President John Adams, 1798

 
"I believe the Bible is the best gift God has ever given to man. All the good from the Saviour of the World is communicated to us through the bible "

President Abraham Lincoln

 
"It is impossible to rightly govern the world without God and the Bible."

President George Washington

 
"The Bible is worth all other books which have ever been printed."

Patrick Henry

 
"The Bible is the sheet-anchor of our liberties."

President U. S. Grant

 
"That book sir, is the rock on which our republic rests."

President Andrew Jackson

 
"We have staked the whole future of American civillization...upon the capacity of each and every one of us to govern ourselves according to the Ten Commandments."

President James Madison

 
"Of all the dispositions and habits which lead to political prosperty, religion and morality are indispensable supports."

President George Washington

 
"Children learn the meaning of morality, religion, and respect for law from the habitual fidelity of their parents to one another."

President John Adams

 
"So great is my veneration for the Bible that the earlier my children begin to read it the more confident will be my hope that they will prove useful citizens of their country and respectable members of society. I have for many years made it a practice to read through the bible once every year."

President John Quincy Adams

 

 
The French philosopher, Alexis De Tocqueville: "America will last until the populace discovers that it can vote for itself largesse out of the public treasury”.
 
Sir Winston Churchill: "The inherent vice of Capitalism is the unequal distribution of blessings, the inherent vice of Socialism is the equal distribution of misery/poverty".
 

 
Restore
IF My people, who are called by My Name, will humble themselves, and pray and seek My Face, and turn from their wicked ways, then I will hear from heaven, and will forgive their sin and heal their land.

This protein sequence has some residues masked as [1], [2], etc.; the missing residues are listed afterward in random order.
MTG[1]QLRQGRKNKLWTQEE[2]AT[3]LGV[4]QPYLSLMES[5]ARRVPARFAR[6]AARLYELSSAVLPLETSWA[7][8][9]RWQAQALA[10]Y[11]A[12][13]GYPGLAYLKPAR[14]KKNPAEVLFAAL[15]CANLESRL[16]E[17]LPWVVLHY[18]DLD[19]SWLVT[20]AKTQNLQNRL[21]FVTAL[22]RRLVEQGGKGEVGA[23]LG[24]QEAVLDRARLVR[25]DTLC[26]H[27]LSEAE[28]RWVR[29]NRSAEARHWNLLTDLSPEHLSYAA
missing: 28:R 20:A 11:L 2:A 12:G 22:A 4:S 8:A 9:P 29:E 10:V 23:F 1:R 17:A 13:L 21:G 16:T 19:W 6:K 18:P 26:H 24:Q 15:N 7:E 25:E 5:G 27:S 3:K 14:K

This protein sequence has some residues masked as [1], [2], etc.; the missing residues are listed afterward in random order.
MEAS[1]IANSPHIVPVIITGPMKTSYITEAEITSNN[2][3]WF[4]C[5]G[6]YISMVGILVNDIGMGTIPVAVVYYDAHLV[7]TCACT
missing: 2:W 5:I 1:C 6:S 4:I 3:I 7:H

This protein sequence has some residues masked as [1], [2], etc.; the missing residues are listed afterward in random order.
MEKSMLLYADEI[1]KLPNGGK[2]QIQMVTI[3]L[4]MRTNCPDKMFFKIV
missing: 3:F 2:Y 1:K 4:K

2 Chronicles, Chapter 7, verse 14.

 

 
June 20,1924 - May 28, 1971
MY HERO, AUDIE MURPHY
"The most decorated American in all of our history"

Medal of Honor
Medal Of Honor
August 9, 1945
 
MY HERO, Audie Murphy Distinguished Soldiers stamp

From the Unveiling Ceremony at the "Field Of Honor", Loves Park, IL May 3, 2000
 
VISIT THE AUDIE L. MURPHY
MEMORIAL WEB SITE
 
Audi Murphy Audi Murphy
Arlington National Cemetery
 
Take a look at their GUESTBOOK, the endless tributes will MAKE YOUR DAY!

Audie L. Murphy Memorial Web Site
Record 3241
Name: Dick Lewis
From: Rockford, IL
Time: 1999-10-16
Comments: Mr. Murphy's memory will never die, There are Very, Very few TRUE American heros, Audie ranks at the VERY TOP of the "list". God Bless Audie Murphy! What an HONOR to sign his guestbook. Dick Lewis
 
December 5, 1999
Dear Mr. Lewis,
Thanks for your email it's much appreciated. I do feel very blessed to be in the Murphy family. I am very proud of my uncle and what he did, I am also proud of you and all the others that fought for our freedom too. Thank you ! and thanks for keeping his name alive.

God Bless you and have a Merry Christmas
Love,
Angela (Murphy) Hunt

 
HOME OF HEROES
Medal Of Honor Recipients
This is such a fantastic site, it is hard to exaggerate it's rich content. If this does not get your patriotic juices going, then you are not a member of the living!
 

 
I felt a strange alacrity; you know that energy you get when you engage in implicit skill along with the ability and vigor to become aggressive enough and agile in your own right to affray with sufficient force having no esteem for that gallant yet illusive leader that you have shown loyalty and fidelity too; along with that pledge that became vital to the stalwart sagacity that allowed you to fortify your fearless exploit and not just become an observer and pluck any valor out of that direct conflict without a bold yet massive bulwark to enhance your firm and persistent venture with that constant dash of endurance that has allowed you to excel as a notable guide without a prime rival to keep you on the pinnacle of lucid thoughts as your friends become impervious to the prestige that you seem to inflict on those around you with a somewhat dynamic, if not exultant advance towards that adroit goal with the assurance that you can avenge that dominant but nimble salute that you give with that sturdy handshake as you swerve and pivot to dodge that grim reaper that will embattle your conquest to the acme of your success as you struggle through the metal detector of life.
 
Author Unknown
 

 
 
Site started July, 1999
 

Copyright © Dick Lewis.
All rights reserved.

 
 
315
Counter Started 8/27/2010
at 67580